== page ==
Carole Youakim, MD. Vice President of the LPS.
Pulmonary and Allergy Specialist
Head of Pulmonary Department
Mount Lebanon Hospital
Lebanese University Medical School
The Lebanese Pulmonary Society held its Summer Regional Meeting on the 23rd and 24th of August 2014 in Mzaar at the Intercontinental Mountain Resort & SPA. It was an opportunity to share knowledge and experience in a friendly setting. ore than 50 delegates participated in this event.
The meeting began on August 23rd project proposed by Dr Georges Khayat.
Then, we had 2 very interesting sessions on Smoking Cessation. Tobacco use is the leading preventable cause of death worldwide. Stopping tobacco use benefits virtually every smoker. Mr Jad Wehbé, Specialist in Hypnotherapy and Emotional Management, emphasized that to quit smoking, a smoker must vercome pharmacologic nicotine dependence, cope with nicotine withdrawal and extinguish strong behavioral associations with smoking. Only one-third smokers who try to quit use any assistance. Behavioral therapy is essential for people who want to effectively quit smoking and maintain cessation. It is particularly effective for people who also experience anxiety or depression, or who are dependent on additional substances. Counseling should be empathic and supportive, not confrontational.
Extensive research provides support for the effectiveness of counseling and pharmacologic interventions, alone or in combination, in increasing smoking-cessation rates among patients who are willing to attempt to quit. For patients initially unwilling to try to quit smoking, either motivational interviewing or the “five Rs” (discussion of personally Relevant reasons to quit, at 3pm by a presentation on a new CME Risks of continued smoking, Rewards for quitting, and Roadblocks to successful quitting, with Repetition of the counseling at subsequent clinic visits) should be used at each visit.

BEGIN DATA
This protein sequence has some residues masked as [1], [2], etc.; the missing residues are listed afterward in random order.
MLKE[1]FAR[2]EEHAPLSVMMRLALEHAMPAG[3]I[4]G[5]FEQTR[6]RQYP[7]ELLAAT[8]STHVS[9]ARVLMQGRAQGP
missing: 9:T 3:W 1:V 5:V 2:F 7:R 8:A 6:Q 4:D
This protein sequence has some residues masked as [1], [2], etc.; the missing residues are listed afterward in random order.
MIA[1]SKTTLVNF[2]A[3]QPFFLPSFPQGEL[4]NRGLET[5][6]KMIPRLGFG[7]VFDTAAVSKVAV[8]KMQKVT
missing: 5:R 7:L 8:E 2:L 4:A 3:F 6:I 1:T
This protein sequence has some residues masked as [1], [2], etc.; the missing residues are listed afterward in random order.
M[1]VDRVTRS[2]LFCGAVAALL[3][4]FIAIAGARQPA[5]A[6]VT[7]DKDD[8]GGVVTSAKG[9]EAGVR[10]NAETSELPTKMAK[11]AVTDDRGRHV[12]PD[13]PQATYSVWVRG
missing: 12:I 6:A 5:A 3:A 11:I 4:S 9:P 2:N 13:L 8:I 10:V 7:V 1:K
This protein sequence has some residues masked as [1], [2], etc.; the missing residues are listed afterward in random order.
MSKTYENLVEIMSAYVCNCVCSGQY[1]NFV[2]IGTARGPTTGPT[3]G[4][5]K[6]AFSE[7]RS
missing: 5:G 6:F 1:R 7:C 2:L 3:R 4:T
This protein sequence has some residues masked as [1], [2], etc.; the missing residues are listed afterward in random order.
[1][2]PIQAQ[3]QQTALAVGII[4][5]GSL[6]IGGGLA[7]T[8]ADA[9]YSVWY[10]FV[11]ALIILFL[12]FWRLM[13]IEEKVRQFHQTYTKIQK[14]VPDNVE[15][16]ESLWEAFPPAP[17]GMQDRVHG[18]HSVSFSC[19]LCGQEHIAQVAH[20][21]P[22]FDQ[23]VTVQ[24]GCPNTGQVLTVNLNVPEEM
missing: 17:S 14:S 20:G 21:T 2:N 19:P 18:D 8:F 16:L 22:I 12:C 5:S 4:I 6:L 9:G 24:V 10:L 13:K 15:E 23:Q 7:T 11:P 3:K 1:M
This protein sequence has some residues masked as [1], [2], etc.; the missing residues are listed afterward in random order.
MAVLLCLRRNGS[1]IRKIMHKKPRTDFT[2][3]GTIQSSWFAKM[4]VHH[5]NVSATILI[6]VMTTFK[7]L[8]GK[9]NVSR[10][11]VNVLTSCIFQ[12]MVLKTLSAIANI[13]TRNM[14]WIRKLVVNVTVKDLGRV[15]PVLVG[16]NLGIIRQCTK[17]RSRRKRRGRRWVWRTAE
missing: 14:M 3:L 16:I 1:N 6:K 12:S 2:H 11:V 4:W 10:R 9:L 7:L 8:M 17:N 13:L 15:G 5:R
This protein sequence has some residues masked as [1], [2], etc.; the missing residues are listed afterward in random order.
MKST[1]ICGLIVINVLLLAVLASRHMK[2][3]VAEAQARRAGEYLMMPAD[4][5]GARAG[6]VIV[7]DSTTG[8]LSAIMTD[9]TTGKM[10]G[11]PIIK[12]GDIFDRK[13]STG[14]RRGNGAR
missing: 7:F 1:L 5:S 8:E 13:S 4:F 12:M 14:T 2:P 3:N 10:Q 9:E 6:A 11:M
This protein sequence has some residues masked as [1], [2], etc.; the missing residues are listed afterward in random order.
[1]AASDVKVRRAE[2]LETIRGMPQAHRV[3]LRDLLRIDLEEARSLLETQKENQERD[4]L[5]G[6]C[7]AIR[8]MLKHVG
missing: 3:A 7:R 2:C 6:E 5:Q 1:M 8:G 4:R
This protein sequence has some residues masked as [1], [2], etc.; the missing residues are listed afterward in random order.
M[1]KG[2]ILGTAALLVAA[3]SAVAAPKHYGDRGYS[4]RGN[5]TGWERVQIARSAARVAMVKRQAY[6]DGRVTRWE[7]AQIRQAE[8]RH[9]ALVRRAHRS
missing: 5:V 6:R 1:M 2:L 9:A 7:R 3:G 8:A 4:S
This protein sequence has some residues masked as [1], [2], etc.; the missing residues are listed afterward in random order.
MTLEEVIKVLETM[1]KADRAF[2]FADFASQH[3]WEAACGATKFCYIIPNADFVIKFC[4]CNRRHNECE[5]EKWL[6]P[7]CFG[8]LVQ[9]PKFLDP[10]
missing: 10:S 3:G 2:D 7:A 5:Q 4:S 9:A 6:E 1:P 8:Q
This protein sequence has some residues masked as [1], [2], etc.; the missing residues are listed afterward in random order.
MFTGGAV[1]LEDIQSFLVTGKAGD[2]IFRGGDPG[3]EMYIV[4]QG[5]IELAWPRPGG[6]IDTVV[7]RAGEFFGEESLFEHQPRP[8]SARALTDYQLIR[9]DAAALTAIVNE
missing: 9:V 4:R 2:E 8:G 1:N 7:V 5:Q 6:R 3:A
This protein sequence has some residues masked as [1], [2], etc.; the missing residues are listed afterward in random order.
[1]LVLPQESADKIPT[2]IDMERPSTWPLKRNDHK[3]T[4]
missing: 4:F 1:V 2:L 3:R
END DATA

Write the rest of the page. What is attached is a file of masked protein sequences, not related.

Helping smokers quit must be individualized and characterized by persistence and a willingness by both clinicians and patients to try various treatments. Pharmacologic therapy was discussed by Dr Georges Khayat. The main medications that have demonstrated efficacy as smoking cessation aids include: Nicotine Replacement Therapy, sustained-release Bupropion and Varenicline.
Most medications for smoking cessation approximately doubled the odds of achieving abstinence. Choosing among medications requires consideration of the benefits and risks of the various alternatives, with attention to each patient’s medical and psychiatric status. The future for smoking cessation may be nicotine vaccines?! No nicotine vaccines are currently licensed for use in any country but a number are under development.
After the coffee break, Dr Georges Dabar gave us the most recent data on Endoscopic Volume Reduction for Emphysema. Different bronchoscopic techniques have been proposed for the treatment of emphysema, with the aim of obtaining the same clinical and functional advantages of lung volume reduction surgical techniques while reducing risks and costs. Emphysema is characterized by hyperinflation resulting in reduced gaz exchange and interference with breathing mechanics. An option in reducing hyperinflation is to block the airway using unidirectional valve designed to promote atelectasis by blocking inspiratory flow, another option is the formation of airway bypass tracts using a radiofrequency catheter designed to facilitate emptying of damaged lung regions with long expiratory times and the third option is the instillation of biological adhesives (coils) designed to collapse and remodel hyperinflated lung.
Then, Dr Carla Irani, Allergy & clinical Immunology specialist, and a close friend to our society, gave us a symposium on Updates on the use of antihistamines in respiratory allergic diseases. After a brief summary on the most recent ARIA guidelines, she pointed out that second-generation nonsedating H1 antihistamine treatment is indicated for all categories of Allergic Rhinitis and Intranasal Corticosteroid treatment is indicated for all but mild, intermittent cases of AR.